Neale Cooper’s former captain and fellow Gothenburg Great Willie Miller led the tributes to the former Don last night following his death at the age of 54.
Cooper was the youngest member of the Dons’ European Cup Winners’ Cup winning side of 1983 when he starred at the age of 19 and Miller hailed the man regarded as the ‘life and soul’ of the Pittodrie dressing room.
Miller said: “It’s a huge shock to everyone. I’ve been in touch with some of the Gothenburg guys and we’re all devastated. It’s so sad and unexpected.
“Our thoughts go to Neale’s family in the first instance and the fact we are all devastated will be reflection on how much of the city of Aberdeen feels.
“Neale was the life and soul and I never met anyone else like him. You knew whenever you had a conversation with Neale it would end with a joke and you would be laughing.
“Whether it was a joke, a funny story or an impression of a former manager or team-mate, Neale had an amazing ability to leave you with a smile on your face.”
Cooper’s midfield partner during Aberdeen’s glory days, fellow Gothenburg Great Neil Simpson, paid tribute to his team-mate on social media.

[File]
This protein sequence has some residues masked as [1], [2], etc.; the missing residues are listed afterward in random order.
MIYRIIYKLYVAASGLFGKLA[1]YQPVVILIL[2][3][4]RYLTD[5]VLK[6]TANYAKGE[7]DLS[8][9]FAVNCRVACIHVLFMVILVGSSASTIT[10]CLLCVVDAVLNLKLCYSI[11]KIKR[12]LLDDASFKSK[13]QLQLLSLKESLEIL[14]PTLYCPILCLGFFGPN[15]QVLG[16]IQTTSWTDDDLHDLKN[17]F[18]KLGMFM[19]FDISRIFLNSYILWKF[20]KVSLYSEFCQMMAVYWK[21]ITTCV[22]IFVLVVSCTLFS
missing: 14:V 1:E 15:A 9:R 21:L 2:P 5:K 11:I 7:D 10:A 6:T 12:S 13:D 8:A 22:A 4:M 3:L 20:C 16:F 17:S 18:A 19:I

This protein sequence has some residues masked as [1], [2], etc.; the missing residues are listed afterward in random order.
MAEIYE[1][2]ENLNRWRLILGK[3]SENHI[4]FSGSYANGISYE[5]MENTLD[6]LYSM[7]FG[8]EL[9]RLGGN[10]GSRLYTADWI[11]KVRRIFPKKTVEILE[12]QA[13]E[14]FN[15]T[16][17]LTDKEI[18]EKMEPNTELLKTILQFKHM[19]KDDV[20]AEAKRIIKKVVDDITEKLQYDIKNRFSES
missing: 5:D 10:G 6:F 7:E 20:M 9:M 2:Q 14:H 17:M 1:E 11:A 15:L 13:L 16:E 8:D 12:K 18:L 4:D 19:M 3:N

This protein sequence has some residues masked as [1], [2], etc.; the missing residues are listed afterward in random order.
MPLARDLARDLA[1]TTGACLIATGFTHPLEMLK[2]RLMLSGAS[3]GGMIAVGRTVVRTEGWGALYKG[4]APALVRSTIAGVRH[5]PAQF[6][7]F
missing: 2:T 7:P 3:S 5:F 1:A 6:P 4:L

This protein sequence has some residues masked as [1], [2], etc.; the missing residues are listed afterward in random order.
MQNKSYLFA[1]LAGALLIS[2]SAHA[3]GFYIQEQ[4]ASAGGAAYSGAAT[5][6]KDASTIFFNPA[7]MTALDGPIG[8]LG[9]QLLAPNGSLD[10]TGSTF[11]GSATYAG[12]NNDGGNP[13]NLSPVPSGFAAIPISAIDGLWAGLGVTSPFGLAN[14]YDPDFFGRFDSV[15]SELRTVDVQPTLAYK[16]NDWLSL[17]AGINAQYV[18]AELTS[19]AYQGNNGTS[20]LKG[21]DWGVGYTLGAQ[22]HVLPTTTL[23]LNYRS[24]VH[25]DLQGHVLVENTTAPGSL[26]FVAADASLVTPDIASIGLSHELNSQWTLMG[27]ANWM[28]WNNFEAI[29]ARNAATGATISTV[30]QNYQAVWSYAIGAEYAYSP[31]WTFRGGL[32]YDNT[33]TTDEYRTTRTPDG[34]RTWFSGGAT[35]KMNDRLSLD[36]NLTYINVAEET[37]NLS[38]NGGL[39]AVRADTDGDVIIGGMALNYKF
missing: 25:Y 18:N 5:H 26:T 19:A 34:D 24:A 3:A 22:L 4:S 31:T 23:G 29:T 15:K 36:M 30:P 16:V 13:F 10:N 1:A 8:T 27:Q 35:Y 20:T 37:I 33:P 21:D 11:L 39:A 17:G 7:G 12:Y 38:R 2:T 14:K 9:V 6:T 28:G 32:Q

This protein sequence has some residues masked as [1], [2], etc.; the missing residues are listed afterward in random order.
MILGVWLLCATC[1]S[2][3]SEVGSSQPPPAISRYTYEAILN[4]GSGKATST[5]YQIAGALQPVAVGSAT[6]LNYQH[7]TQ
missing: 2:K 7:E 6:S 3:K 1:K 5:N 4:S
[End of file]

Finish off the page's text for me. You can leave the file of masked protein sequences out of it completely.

He wrote: “Devastated and heartbroken. We will miss your cheeky smile, infectious laugh, Fergie impressions, all the dressing room stories and your friendship.”
Former Aberdeen manager Alex Smith, who succeeded Cooper as manager at Ross County in 2002, knew Darjeeling born Cooper for almost 40 years since the duo first crossed paths as teenagers.
He said: “He was a fantastic man and someone I’ve known since he was 15. He was regarded as a young Franz Beckenbauer as a teenager but the issue he had at Aberdeen was that Willie Miller’s ability and experience ensured he was never going to oust him from central defence.
“Sir Alex Ferguson found a way to incorporate him in his team by putting him in midfield alongside Neil Simpson and the rest was history.
“I put him through his coaching licence at Largs with the SFA and he was laugh a minute. Neale and Kenny McDowall used to go on ahead of the coaches every night so they could buy a round of drinks and then wear towels across their arms and serve us as if they were waiters.”
Following managerial spells with Ross County, Hartlepool United and Gillingham, Cooper served as assistant manager and later as manager at Peterhead.
Blue Toon chairman Rodger Morrison said: “It’s a measure of the man that you’ll not find anyone with a bad word to say about him. He was a joy to work with.”